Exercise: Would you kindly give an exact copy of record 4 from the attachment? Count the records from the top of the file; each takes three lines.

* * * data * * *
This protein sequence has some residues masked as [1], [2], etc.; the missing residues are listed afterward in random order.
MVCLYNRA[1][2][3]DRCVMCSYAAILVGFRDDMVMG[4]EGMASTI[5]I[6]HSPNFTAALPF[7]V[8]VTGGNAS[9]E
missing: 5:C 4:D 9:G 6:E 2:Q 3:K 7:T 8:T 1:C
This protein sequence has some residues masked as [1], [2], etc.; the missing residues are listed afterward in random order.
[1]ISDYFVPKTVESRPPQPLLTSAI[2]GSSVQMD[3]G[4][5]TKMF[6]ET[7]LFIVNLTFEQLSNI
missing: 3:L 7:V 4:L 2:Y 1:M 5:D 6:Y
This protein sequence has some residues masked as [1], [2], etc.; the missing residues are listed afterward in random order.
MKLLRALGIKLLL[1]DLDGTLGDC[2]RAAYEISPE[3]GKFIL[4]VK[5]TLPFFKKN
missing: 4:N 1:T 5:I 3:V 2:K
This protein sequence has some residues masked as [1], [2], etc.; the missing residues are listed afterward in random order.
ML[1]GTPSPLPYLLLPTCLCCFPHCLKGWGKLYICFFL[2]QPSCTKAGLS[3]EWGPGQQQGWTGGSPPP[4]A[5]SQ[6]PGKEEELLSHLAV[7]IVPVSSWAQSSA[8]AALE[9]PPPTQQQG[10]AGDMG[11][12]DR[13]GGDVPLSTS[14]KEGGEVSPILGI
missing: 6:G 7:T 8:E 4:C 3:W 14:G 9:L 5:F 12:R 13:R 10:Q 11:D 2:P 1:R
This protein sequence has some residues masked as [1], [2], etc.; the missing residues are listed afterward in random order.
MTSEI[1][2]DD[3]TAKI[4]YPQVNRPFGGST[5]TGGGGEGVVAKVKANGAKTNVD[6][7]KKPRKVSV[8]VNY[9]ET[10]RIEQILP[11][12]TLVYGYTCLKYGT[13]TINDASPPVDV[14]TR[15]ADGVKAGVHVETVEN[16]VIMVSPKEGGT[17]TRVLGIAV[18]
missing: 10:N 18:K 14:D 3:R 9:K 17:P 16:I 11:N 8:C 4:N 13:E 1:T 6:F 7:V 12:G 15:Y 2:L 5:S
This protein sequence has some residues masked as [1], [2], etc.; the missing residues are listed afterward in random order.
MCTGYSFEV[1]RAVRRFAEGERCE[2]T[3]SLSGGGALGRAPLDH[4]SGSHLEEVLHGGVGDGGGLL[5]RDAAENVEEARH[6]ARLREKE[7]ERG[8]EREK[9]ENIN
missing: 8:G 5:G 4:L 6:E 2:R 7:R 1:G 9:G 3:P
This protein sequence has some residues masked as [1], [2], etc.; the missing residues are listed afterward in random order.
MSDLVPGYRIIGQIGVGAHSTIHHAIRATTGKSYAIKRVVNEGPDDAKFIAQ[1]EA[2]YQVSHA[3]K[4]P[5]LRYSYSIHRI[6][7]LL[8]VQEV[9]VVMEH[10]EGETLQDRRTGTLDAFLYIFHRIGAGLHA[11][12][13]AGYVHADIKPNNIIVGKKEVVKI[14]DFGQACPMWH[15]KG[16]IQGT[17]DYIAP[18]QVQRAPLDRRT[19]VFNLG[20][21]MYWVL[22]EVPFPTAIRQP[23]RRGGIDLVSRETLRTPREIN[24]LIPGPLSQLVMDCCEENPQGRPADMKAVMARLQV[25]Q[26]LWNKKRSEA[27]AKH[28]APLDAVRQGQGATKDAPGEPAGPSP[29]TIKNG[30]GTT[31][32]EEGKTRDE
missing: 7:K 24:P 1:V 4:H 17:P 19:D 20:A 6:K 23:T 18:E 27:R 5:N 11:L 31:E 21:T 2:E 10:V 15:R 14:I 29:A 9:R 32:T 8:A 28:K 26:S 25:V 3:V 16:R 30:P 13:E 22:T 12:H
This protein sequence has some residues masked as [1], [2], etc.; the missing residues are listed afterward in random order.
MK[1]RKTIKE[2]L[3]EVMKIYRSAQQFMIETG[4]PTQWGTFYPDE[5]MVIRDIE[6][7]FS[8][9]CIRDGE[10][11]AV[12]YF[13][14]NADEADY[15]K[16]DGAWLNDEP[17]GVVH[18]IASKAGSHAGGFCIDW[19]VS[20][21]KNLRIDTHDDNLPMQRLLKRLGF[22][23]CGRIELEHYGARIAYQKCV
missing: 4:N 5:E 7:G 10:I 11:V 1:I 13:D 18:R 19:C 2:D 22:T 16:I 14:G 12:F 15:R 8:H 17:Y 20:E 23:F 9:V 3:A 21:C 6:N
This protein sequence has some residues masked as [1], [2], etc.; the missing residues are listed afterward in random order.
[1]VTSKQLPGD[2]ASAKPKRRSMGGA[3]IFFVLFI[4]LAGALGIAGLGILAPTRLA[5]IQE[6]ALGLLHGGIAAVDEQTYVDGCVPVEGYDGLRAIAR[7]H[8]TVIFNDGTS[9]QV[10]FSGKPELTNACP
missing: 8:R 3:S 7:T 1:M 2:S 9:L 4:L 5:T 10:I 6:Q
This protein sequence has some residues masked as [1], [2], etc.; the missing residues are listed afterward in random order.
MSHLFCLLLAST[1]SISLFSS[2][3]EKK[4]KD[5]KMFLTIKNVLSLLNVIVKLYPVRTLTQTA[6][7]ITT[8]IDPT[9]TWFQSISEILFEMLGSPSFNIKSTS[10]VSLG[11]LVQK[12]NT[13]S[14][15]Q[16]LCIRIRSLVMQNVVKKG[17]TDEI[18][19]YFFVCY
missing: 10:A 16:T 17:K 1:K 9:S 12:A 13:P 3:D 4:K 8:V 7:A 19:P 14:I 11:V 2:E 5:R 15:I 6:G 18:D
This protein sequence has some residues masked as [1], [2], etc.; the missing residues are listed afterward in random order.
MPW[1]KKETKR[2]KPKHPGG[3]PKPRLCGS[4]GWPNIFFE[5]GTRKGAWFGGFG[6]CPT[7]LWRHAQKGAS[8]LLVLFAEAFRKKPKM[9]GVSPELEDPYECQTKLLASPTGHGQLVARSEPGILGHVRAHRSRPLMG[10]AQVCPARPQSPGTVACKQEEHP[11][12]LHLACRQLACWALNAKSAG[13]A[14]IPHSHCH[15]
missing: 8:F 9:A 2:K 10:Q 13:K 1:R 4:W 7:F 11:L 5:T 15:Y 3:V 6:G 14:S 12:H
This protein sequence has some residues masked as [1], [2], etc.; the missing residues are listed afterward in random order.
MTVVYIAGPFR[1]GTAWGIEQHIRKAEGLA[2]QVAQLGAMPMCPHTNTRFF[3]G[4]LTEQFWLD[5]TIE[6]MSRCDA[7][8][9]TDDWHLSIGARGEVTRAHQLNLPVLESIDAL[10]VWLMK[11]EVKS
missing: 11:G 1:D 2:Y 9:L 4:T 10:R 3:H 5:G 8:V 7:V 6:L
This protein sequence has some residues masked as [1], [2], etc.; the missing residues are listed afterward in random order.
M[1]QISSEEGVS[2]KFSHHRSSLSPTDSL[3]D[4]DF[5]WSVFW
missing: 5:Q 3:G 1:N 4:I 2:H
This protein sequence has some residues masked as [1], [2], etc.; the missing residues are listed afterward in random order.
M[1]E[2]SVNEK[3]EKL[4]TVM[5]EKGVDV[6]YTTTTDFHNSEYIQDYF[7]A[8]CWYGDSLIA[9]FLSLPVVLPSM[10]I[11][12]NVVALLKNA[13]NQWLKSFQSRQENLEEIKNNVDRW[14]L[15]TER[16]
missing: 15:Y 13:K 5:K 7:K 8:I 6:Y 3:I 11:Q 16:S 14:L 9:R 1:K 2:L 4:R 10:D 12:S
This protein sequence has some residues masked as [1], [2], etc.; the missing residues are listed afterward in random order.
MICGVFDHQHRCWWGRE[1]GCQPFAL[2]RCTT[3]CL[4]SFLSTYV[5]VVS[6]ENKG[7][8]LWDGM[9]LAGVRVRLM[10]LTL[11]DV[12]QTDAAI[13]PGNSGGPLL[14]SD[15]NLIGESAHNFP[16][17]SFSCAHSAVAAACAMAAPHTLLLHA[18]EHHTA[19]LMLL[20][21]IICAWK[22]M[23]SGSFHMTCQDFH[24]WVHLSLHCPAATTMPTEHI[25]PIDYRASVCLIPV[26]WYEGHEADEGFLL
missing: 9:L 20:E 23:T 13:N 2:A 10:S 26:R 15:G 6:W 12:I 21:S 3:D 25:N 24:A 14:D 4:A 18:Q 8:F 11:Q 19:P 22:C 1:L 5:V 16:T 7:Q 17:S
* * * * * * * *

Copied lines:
This protein sequence has some residues masked as [1], [2], etc.; the missing residues are listed afterward in random order.
ML[1]GTPSPLPYLLLPTCLCCFPHCLKGWGKLYICFFL[2]QPSCTKAGLS[3]EWGPGQQQGWTGGSPPP[4]A[5]SQ[6]PGKEEELLSHLAV[7]IVPVSSWAQSSA[8]AALE[9]PPPTQQQG[10]AGDMG[11][12]DR[13]GGDVPLSTS[14]KEGGEVSPILGI
missing: 6:G 7:T 8:E 4:C 3:W 14:G 9:L 5:F 12:R 13:R 10:Q 11:D 2:P 1:R